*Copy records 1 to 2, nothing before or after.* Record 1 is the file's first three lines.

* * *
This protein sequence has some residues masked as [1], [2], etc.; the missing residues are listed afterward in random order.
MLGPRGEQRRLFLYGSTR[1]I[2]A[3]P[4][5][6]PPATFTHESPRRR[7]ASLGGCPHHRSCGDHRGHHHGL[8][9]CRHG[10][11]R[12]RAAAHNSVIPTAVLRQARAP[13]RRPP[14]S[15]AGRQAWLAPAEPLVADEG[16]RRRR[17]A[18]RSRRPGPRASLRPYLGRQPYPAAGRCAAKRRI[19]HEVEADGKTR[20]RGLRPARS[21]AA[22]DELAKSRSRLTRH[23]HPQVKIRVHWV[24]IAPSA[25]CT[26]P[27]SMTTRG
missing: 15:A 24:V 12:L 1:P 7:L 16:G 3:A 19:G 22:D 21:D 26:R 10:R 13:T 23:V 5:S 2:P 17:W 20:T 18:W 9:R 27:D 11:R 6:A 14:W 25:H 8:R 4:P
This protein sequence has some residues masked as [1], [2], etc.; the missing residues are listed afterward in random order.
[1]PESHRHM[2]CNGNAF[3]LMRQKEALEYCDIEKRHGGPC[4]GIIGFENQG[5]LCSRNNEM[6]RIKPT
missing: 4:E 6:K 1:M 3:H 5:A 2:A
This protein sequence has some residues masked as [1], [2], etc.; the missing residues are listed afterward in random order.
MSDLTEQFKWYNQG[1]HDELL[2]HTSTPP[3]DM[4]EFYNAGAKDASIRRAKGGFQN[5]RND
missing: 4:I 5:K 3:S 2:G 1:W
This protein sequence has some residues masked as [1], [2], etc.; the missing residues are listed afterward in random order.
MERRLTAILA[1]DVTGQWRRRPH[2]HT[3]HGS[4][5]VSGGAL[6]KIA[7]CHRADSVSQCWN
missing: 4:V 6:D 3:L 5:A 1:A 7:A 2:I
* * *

This protein sequence has some residues masked as [1], [2], etc.; the missing residues are listed afterward in random order.
MLGPRGEQRRLFLYGSTR[1]I[2]A[3]P[4][5][6]PPATFTHESPRRR[7]ASLGGCPHHRSCGDHRGHHHGL[8][9]CRHG[10][11]R[12]RAAAHNSVIPTAVLRQARAP[13]RRPP[14]S[15]AGRQAWLAPAEPLVADEG[16]RRRR[17]A[18]RSRRPGPRASLRPYLGRQPYPAAGRCAAKRRI[19]HEVEADGKTR[20]RGLRPARS[21]AA[22]DELAKSRSRLTRH[23]HPQVKIRVHWV[24]IAPSA[25]CT[26]P[27]SMTTRG
missing: 15:A 24:V 12:L 1:P 7:L 16:G 3:A 19:G 22:D 21:D 26:R 10:R 13:T 23:V 5:S 2:P 17:W 20:T 18:W 9:R 27:D 11:R 6:A 14:W 25:H 8:R 4:P
This protein sequence has some residues masked as [1], [2], etc.; the missing residues are listed afterward in random order.
[1]PESHRHM[2]CNGNAF[3]LMRQKEALEYCDIEKRHGGPC[4]GIIGFENQG[5]LCSRNNEM[6]RIKPT
missing: 4:E 6:K 1:M 3:H 5:A 2:A